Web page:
52. 65. http://www.nes.scot.nhs.uk/initiatives/patient-safety/educational-research-and-tools
  53. 66. Trigger Tool experience so far It has been overall very positive, it has been a fantastic tool
  54. 67. Causes of Harm <ul><ul><li>Adverse drug reactions - ADRs </li></ul></ul><ul><ul><li>Co – prescribing </li></ul></ul><ul><ul><li>Unrecorded ADR’s </li></ul></ul><ul><ul><li>Missing read codes </li></ul></ul><ul><ul><li>Lack of follow-up </li></ul></ul><ul><ul><li>Not Monitoring drugs </li></ul></ul>
  55. 68. Expectations <ul><li>Hard to do </li></ul><ul><li>Time Consuming </li></ul><ul><li>Would not find harm </li></ul><ul><li>Threatening </li></ul>
  56. 69. Experience <ul><li>Quick </li></ul><ul><li>Finding Harm </li></ul><ul><li>Cultural change </li></ul>
  57. 70. Challenges Improvement Logistics Training Variation ? For measurement
  58. 71. Safety Climate Survey
  59. 72. Insights “ Many of us in the practice staff hadn’t really made the link that us failing to communicate in was a threat to patient safety ….we had a lot of really good stuff came out of it, a lot of very open discussion”
  60. 73. Insights <ul><li>“ We weren’t as good as we thought we were” </li></ul><ul><li>Practices are interested </li></ul><ul><li>Acts as a catalyst </li></ul>
  61. 74. Challenges <ul><li>Who? </li></ul><ul><li>Better process and report </li></ul><ul><li>Need guidance and support </li></ul><ul><li>Understanding/using it </li></ul><ul><li>Anonymity </li></ul>
  62. 75. Collaborative <ul><li>A positive experience </li></ul><ul><li>Promotes teamwork </li></ul><ul><li>Stimulating and challenging </li></ul><ul><li>All share, all learn </li></ul><ul><li>Need training </li></ul><ul><li>Need support </li></ul><ul><li>Local vs national ? – PLT sessions </li></ul>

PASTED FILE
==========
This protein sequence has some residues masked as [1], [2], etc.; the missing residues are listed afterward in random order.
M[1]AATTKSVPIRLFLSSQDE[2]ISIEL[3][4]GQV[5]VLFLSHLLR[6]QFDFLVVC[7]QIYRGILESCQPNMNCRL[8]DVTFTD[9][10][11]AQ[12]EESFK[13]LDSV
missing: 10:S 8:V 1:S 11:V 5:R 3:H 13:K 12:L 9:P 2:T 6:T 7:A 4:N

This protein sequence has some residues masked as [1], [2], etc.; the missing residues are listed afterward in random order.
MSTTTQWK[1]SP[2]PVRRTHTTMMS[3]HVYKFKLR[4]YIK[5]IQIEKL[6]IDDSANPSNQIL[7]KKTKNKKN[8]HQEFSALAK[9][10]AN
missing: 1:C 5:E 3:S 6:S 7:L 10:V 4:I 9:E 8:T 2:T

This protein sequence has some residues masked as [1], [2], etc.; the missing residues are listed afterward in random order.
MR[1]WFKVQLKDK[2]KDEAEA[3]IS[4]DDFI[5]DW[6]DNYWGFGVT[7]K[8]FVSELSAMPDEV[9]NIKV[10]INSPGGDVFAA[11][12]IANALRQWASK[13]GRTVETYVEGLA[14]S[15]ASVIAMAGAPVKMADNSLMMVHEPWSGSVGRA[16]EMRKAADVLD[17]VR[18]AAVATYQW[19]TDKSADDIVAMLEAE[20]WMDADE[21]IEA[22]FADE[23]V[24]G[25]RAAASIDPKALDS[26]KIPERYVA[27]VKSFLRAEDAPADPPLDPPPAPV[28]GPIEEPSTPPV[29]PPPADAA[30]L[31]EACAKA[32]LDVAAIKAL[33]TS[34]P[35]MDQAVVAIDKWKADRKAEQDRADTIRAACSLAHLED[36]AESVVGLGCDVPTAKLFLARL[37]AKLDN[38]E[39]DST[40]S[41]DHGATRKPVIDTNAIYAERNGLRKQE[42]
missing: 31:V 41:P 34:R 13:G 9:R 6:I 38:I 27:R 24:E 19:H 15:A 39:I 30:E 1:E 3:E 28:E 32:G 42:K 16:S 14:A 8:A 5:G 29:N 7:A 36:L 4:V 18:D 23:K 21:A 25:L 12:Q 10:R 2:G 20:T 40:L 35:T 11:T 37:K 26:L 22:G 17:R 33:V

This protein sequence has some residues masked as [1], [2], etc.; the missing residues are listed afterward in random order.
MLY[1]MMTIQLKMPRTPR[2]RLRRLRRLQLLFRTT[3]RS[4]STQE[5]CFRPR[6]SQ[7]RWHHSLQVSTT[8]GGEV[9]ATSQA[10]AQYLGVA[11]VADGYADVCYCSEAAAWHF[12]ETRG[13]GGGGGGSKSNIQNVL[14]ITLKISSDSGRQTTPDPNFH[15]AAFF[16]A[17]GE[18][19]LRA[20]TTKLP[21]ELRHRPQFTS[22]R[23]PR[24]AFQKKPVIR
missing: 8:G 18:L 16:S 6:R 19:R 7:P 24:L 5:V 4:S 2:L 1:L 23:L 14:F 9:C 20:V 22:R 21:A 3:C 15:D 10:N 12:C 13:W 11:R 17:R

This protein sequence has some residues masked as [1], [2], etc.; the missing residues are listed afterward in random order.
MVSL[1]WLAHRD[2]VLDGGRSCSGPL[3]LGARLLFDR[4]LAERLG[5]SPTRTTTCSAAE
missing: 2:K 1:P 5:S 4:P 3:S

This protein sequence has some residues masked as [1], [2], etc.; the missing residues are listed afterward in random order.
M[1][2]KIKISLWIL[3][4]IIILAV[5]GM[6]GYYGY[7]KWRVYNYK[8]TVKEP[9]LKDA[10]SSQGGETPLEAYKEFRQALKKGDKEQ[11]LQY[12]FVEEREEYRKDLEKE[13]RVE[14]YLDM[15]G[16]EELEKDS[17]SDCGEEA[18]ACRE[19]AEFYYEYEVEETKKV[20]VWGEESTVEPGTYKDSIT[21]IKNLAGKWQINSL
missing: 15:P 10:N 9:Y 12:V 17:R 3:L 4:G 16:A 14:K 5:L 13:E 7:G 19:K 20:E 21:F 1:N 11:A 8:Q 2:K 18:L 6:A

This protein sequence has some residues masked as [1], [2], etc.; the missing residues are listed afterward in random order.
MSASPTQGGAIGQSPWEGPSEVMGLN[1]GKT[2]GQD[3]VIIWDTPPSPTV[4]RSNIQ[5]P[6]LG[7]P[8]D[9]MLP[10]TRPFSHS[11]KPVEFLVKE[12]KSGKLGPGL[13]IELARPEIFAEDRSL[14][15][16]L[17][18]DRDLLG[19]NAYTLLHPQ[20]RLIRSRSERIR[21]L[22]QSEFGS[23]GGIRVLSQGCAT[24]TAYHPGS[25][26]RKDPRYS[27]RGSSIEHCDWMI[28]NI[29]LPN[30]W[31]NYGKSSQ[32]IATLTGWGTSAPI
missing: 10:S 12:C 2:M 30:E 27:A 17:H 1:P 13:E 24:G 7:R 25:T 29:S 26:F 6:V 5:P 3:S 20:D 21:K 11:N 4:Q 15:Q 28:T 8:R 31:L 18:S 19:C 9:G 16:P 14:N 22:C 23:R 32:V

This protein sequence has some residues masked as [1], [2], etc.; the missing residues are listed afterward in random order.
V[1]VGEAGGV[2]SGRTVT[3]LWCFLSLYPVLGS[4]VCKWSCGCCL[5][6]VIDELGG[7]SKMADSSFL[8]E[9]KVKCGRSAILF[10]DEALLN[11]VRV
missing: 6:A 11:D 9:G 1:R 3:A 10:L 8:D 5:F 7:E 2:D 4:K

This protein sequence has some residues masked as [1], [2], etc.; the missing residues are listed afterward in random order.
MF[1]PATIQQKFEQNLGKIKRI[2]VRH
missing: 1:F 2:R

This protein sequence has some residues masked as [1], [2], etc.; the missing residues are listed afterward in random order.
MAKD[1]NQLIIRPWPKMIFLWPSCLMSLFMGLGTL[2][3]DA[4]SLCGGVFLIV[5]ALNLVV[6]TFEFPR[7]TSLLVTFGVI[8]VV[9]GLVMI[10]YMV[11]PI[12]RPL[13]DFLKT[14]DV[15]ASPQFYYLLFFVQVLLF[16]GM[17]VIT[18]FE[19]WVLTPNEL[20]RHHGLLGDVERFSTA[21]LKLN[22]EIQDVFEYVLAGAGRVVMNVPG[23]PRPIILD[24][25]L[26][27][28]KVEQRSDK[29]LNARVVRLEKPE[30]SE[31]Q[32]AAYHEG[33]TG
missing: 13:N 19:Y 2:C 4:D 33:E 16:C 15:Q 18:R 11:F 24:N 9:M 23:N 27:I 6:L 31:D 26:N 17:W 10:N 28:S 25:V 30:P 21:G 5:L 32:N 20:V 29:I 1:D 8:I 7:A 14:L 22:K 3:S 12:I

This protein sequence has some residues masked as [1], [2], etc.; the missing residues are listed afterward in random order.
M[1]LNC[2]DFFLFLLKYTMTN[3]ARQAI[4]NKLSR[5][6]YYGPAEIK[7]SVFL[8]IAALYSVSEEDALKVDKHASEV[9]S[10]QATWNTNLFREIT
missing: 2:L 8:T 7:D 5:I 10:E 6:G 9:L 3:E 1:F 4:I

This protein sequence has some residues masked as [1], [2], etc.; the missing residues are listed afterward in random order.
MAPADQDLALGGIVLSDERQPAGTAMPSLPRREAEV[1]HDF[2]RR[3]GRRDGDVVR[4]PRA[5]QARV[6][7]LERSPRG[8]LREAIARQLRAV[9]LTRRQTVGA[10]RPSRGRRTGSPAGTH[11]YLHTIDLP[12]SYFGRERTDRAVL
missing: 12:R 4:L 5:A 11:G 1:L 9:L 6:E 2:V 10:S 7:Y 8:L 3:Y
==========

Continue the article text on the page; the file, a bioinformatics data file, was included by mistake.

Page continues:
63. 77. Challenges Boards and Practices <ul><li>Time </li></ul><ul><li>Competing Priorities </li></ul><ul><li>Engaging Team </li></ul><ul><li>Skills and knowledge - Tools </li></ul><ul><li>Culture </li></ul><ul><li>Leadership </li></ul>
  64. 78. Outcome Measures? <ul><li>In targeted group of patients: </li></ul><ul><li>20% reduction in INRS > 5 and < 1.5 </li></ul><ul><li>20% reduction in admissions </li></ul><ul><li>Improvement in safety culture - years </li></ul><ul><li>Reduce Harm - TT as a measure? </li></ul><ul><li>Timescale? </li></ul>
  65. 79. SIPC 2
  66. 80. “ Look at three areas of major clinical risk to patients as they move across the health system.”
  67. 81. Areas of Focus <ul><li>Medication Reconciliation </li></ul><ul><li>Managing results </li></ul><ul><li>Shared care and communication after out patients </li></ul>
  68. 82. Develop Knowledge <ul><li>What does the evidence say </li></ul><ul><li>Process mapping </li></ul><ul><li>Areas of risk </li></ul><ul><li>Key reliable processes </li></ul><ul><li>Patient involvement </li></ul><ul><li>Measures and Improvement </li></ul>
  69. 84. “ Design and implement a Patient Safety Programme in Primary Care” 2011- 13
  70. 85. SUB HEADING
  71. 86. Themes <ul><li>Safer medicines </li></ul><ul><li>High Risk Medicines </li></ul><ul><li>Co- prescribing </li></ul><ul><li>Improving safety across the interface (care pathways) </li></ul><ul><li>Reliable Results Handling </li></ul><ul><li>Medication Reconciliation </li></ul>
  72. 87. Themes Reliable care for Chronic diseases Healthcare Acquired Infection Antibiotic prescribing Hand washing Culture and Leadership Safety Climate Trigger Tool
  73. 88. Based on SIPC 1 and 2 Medication Reconciliation Co-prescribing Other work….
  74. 89. Process <ul><li>Feedback on Draft Plan </li></ul><ul><li>Scoping </li></ul><ul><li>Develop aims/measures/tools </li></ul><ul><li>Implementation strategy </li></ul><ul><li>Launch 2013 </li></ul>
  75. 90. Feedback <ul><li>Themes appropriate </li></ul><ul><li>Methodology OK </li></ul><ul><li>Barriers </li></ul><ul><li>Engagement </li></ul><ul><li>Knowledge </li></ul><ul><li>Time - Prioritise – PLT </li></ul><ul><li>Need secondary care involved </li></ul>
  76. 91. Implementation will need: <ul><li>Communication </li></ul><ul><li>IT Support </li></ul><ul><li>Linkage </li></ul><ul><li>Board Support and commitment </li></ul><ul><li>Prioritisation- narrow and deep </li></ul><ul><li>Contractual Levers </li></ul><ul><li>Appraisal/ Revalidation </li></ul>
  77. 92. Developing Patient Safety in Primary Care in NHS Scotland Questions? How do we sustain and spread this work? Volunteers? [email_address]